The Launch:

Welcome to the Center for Community and Global Health

Purpose of the Activity:

The purpose of any unit "Launch" is to do the following:
  • Put the content of the unit into an engaging context
  • Help students make meaning of the unit's content
  • Get students excited about the upcoming unit

In this particular unit, the launch includes both a letter (simulated) from ECMC's Michael Young welcoming the students as interns to the new Center for Community and Global Health, and a chance to explore real health issues in our area, gaining an awareness of the health problems specific to our community. As the unit continues, students will explore health issues locally and globally, select and research a health issue of local importance, teach others about the issue through creating a Public Service Announcement, and identify a potential solution and try to secure funding for that solution.

Preparation:

  • If they are not going to read it from the web, make enough copies of the welcome letter for each of your students.

Teaching Considerations:

  • What can you do in how you lead these activities, and in how you interact with students to get them more excited about this unit? How can you build energy for the upcoming activities?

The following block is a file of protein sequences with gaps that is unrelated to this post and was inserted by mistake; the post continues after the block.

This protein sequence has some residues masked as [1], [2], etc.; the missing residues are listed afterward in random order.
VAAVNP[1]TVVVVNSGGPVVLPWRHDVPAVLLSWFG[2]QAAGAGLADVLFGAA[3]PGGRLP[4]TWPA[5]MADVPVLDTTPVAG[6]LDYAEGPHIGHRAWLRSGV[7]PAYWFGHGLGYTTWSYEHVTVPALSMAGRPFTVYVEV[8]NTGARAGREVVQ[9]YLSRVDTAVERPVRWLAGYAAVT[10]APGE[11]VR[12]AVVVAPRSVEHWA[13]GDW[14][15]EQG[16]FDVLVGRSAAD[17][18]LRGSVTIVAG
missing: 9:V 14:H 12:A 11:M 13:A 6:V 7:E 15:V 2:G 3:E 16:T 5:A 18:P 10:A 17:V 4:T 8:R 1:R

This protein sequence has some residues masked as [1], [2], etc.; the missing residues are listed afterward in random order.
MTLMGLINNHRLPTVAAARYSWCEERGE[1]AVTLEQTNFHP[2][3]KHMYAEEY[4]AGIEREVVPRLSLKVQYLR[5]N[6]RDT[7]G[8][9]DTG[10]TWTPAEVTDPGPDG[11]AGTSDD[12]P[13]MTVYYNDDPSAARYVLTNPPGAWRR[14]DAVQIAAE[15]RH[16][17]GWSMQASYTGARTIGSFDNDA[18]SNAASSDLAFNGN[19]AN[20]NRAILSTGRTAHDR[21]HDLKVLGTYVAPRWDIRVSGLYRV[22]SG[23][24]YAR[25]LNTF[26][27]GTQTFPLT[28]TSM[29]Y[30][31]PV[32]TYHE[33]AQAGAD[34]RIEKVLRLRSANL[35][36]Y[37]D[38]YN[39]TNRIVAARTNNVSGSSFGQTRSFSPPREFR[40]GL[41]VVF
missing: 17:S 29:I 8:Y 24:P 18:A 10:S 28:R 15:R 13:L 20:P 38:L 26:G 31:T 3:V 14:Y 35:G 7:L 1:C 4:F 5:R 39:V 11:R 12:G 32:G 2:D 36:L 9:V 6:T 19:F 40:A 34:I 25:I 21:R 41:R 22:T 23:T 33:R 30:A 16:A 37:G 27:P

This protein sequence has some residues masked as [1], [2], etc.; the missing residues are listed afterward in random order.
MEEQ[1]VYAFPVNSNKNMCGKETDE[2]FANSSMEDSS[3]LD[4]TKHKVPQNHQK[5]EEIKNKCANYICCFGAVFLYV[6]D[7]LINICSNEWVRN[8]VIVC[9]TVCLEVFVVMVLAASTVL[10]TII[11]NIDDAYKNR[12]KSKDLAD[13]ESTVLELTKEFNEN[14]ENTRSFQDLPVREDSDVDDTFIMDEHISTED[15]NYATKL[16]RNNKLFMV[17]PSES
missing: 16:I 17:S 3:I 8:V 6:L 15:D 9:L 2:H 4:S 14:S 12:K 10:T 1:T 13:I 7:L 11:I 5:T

• The letter may contain vocabulary that the students are not familiar with. Consider some of these activities to help.

Organizational Note:

  • All teachers can do these same activities at the same time.
  • A cluster might consider having all students come together and meet in the Project Room for these activities.

Desired Outcomes:

  • Process: Students generate interest, energy, and enthusiasm for the unit
  • Process: Students have an understanding of the major requirements/products of the unit



The Process

Total time frame: Half a Project Block (not counting time for vocabulary activities)

Step 1: Welcome to the Center for Community & Global Health

Pass out the copies of the letter, or have them access the electronic copy from the CCGH Intern web page, and have students read it.

Step 2: What does it mean?

Discuss the letter's meaning.

(The letter accepts the students as Interns for the new Center for Community & Global Health at ECMC and charges them with identifying a local health issue to research, create a PSA about, identify a solution for, and write a grant to fund the solution.)

Step 3: Initial discussion of possible topics

Have an informal discussion (10-15 minutes) with students about what ideas for health issues that effect this community and the Buffalo area.

Note: this is an important cognitive step. It begins to get students to contextualize the unit to their own community, before you start exploring real news and data from the Buffalo area (next set of activities), and before you start a serious brainstorm and exploration of topics. In fact, think of it as "priming the pump" and don't spend too much time on topics, nor on trying to come to any decisions. The next activities are critical to the topic selection phase.